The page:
Wednesday, March 15, 2006
I hate to sound like an old grandmother (which I find I am doing increasingly these days) but when I was a kid, our parties had a different flavour to them than what you see today. We met, we played hide and seek, we ran around, we chatted, we drank stuff like orange squash and ate cake and potato chips. Occasionally when an adult got it into his head to organise games for us we found ourselves playing "pin the donkey’s tail" or taking part in a lemon and spoon race. By seven o’clock our mothers and fathers or ayahs would turn up to take us home and off we would go, after screeching out prolongued “Bye’s” and clutching a balloon or a packet of sweets in our hands.
Well a couple of days back, this four or five year old kid’s party was celebrated with a bang (literally!) in the garden downstairs. It was one of those stage managed affairs. A hu…uu…uuuu …ge blue plastic playpen was set up at one end of the lawn with green plastic palm trees at the corners and a huge wobbly plastic clown in the centre with steps on the sides and ropes hanging down for kids to practise their rappelling skills. There was a fire-eater, a young DJ who kept making silly jokes and various games which had the kids run to and fro all over the lawn. All of which might have been okay if it hadn't been for the music.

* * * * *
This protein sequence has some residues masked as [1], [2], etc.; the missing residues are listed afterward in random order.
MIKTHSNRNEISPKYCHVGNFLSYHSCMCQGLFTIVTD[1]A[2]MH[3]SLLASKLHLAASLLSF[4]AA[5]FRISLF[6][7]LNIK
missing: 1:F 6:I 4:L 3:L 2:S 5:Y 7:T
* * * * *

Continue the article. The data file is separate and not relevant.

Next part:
Two huge loudspeakers blared out thousands of watts of noise to crack your ear drums. The DJ kept up a running commntary on the mike and a woman in a light green trouser suit (the manager of the event?) busily attended to the details. The party must have cost a bomb. As I watched it all from our balcony on the first floor, I wondered what it must be like to be a kid these days, in Bombay, being fattened on this kind of wealth. Also, what it must be like to not be rich and to attend these kind of parties and then throw a tantrum at home because you wanted the same kind of party on your birthday and your parents couldn't afford it. I wonder what it must be like to be parents these days at all. So dependent on money and artificiality to prove your love for your kid. I am just glad to have grown up in the days that I did.
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